Zanzibar is not only great to say, but it’s also a small archipelago off the coast of Tanzania. A congregation of small islands, including Zanzibar and Pemba Island, make up this exotic location.
The enchanted sounding Stone Town of Zanzibar, is both the capital and a UNESCO World Heritage site. This city was once the centre of the Spice trade as well as the slave trade. The architecture around the city makes you feel like you’re walking around a 19th century open air museum, showcasing a mixture of Arab, Persian, Indian, and European cultures.
Although unpleasant, Zanzibar is the place to learn more about the history of the slave trade, and remember the importance of equality in cultures all over the world. A memorial now stands where the slave market once was, and along the coast you can see the dark and confined condition of the holding cells where slaves were hidden from British abolitionists.
On a more pleasant note, the beautiful coastal village of Nungwi is the ideal place for snorkelling and breakfast cocktails. Lying in the Indian Ocean the waters live up to their reputation; a stunning blue colour, lapping up on white sands. It’s like the Seychelles and the Maldives without the hoards of honeymooners. The traditional village of Matemwe is just as amazing for relaxing, but for more action head to the Paje village for lessons in kite boarding.
The warm seas of Zanzibar have a mound of excursions and activities. You can go scuba diving, snorkelling, deep sea fishing, and take the chance to ride on one of the local’s dhow – a carved wooden boat.
Kendwa beach is the party beach for backpackers and locals alike. Not only are there a tonne of beach bars, but it’s also home to Zanzibar’s own Full Moon Party. It may not be as big as the one in Thailand, but it’s definitely something different.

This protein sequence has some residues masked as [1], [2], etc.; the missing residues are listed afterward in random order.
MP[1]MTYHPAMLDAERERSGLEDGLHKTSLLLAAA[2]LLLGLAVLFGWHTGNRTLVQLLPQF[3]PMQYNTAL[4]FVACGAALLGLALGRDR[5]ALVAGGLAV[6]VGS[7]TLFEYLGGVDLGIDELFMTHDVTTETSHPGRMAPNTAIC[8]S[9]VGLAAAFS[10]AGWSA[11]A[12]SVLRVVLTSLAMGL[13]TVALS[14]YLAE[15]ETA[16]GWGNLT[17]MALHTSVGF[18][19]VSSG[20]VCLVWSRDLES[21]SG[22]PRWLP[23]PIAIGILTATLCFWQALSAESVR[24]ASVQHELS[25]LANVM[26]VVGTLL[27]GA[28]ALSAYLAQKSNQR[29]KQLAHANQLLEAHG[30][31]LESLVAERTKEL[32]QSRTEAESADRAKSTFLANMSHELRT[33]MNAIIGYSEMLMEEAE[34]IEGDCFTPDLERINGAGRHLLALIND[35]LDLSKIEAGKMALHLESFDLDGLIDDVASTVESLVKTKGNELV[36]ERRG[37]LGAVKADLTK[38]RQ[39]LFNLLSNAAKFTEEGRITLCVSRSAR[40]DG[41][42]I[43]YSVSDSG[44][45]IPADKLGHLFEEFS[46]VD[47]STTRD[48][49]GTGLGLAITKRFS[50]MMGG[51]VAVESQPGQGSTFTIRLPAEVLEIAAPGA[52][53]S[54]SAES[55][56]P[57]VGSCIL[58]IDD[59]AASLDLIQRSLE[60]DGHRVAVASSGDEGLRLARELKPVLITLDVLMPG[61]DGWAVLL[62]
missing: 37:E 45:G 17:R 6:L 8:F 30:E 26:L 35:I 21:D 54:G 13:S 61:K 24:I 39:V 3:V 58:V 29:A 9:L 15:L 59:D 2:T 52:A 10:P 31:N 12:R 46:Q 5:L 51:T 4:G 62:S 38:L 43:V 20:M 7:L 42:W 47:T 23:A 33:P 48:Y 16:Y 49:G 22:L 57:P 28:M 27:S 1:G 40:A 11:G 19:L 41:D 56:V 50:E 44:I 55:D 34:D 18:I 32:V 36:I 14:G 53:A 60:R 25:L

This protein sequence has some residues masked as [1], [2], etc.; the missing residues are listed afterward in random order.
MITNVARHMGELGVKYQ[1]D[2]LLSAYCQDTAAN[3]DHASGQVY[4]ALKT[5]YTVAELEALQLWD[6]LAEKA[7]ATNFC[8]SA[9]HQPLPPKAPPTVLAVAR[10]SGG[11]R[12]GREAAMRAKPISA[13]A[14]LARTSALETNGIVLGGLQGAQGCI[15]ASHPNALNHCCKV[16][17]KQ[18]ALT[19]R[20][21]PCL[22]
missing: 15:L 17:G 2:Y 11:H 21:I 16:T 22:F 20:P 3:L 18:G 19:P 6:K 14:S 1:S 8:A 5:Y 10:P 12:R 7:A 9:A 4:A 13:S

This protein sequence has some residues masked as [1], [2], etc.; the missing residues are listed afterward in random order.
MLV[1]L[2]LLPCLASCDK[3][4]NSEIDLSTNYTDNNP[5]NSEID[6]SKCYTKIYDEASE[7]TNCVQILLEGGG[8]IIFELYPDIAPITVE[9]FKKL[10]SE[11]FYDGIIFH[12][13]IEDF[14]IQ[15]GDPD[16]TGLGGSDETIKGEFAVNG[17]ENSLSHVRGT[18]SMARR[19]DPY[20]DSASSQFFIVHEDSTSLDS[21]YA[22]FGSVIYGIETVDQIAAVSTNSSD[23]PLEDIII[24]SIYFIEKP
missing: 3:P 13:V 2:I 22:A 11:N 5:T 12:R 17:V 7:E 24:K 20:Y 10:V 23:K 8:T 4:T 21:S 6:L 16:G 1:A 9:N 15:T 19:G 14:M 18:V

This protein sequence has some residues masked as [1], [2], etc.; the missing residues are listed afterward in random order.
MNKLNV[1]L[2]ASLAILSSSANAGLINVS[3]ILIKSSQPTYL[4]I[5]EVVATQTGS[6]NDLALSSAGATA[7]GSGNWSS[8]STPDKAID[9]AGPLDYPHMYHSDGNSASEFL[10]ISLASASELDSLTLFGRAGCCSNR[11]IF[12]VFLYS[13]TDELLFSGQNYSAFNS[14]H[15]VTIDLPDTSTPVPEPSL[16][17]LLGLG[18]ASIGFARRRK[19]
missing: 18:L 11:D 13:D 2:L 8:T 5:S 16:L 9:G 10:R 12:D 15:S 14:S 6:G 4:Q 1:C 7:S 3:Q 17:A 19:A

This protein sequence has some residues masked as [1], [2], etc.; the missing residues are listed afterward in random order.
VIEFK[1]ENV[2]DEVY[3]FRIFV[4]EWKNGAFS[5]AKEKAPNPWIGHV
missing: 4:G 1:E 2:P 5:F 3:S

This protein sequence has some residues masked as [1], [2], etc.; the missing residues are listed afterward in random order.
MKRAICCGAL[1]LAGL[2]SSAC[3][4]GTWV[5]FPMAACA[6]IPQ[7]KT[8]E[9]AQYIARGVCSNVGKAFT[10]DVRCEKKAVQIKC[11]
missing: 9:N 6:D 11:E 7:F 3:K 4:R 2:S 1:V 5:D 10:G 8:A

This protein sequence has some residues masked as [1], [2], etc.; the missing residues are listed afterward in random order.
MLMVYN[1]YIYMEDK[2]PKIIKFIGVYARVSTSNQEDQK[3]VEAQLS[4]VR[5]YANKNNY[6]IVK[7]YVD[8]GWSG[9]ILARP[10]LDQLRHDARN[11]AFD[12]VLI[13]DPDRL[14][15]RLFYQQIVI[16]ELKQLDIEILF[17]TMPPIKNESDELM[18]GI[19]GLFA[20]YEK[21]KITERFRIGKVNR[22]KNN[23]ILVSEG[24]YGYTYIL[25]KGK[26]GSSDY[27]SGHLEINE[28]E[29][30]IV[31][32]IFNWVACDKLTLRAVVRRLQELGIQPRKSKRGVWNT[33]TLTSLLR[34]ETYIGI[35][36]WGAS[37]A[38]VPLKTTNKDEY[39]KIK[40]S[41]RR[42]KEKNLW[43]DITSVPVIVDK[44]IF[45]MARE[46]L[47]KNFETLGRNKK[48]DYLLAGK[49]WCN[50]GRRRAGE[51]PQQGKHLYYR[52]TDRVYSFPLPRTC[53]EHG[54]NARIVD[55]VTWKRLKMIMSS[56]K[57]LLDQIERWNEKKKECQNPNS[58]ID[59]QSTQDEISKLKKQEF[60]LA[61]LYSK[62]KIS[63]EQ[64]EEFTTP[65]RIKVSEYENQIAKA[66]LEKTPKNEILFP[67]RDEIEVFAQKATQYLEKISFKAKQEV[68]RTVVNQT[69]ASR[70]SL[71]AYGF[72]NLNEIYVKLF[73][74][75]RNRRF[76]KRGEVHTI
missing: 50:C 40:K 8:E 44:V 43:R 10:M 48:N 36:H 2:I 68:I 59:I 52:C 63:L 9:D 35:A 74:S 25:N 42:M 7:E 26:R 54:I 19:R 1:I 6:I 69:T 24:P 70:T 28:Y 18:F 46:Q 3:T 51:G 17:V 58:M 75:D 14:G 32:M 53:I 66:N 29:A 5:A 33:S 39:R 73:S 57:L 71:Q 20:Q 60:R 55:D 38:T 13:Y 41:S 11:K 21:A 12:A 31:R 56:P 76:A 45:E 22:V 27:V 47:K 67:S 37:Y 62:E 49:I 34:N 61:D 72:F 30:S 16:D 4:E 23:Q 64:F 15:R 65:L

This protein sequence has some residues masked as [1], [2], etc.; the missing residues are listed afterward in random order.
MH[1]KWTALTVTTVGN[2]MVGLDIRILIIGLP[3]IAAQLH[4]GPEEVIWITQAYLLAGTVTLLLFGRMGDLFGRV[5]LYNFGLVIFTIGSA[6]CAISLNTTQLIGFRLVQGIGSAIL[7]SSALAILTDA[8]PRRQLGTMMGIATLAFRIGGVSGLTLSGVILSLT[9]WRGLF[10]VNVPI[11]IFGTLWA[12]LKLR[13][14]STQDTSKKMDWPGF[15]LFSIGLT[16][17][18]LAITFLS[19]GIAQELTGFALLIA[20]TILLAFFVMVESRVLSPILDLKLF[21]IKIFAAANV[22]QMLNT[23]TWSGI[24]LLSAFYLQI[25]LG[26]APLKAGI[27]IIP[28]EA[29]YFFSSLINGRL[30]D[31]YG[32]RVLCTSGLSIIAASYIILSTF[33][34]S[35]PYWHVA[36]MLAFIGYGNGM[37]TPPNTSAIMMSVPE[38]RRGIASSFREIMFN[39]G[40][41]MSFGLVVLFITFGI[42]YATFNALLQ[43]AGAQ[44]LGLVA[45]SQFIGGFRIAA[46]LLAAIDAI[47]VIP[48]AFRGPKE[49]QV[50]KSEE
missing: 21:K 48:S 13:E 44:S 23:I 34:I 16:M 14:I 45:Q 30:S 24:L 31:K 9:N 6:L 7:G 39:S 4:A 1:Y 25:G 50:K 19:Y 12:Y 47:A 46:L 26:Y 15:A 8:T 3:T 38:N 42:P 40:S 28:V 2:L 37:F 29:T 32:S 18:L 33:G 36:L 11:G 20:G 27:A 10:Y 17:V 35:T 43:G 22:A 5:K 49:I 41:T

In land you can find great nature trails through deep forests. The Jozani forest is home to the Sykes Monkey and the rare Red Colobus monkeys, as well as many species of birds. You can choose to go on a guided tour or take on the forest yourself.
The Sauti za Busara festival in February is the biggest music festival in Zanzibar. The historic Old Fort in the Stone Town comes alive with drummers, dancers, and singers in one incredible celebration of sound. Other big festivals are the Zanzibar International Film Festival held in July, showcasing films, videos, music, dance, drama and art, as well as the more cultural Mwaka Kogwa festival held in the Makunduchi village, which celebrates the Persian New Year.
After long days of sightseeing and festival going, the Zanzibar cuisine is on hand to reenergise. Influenced by a mix of European, Arab, Indian and even Chinese influences, the meals of Zanzibar offer some amazing tastes. Boku-Boku is a meat stew made with maize, and ginger, and Pilau meat is goose cooked with potatoes and rice. For something sweet, the Spice cake is the desert which represents Zanzibar’s historic spice trade, made from pastry mixed with cinnamon, cloves, nutmeg, and chocolate.
If you’re feeling brave you can try Sorpotel; a masala curry made with boiled tongue, heart and liver. Or to be daring without regretting your meal choice, you can try the popular sea food selection of Peppered shark, or octopus boiled in coconut milk.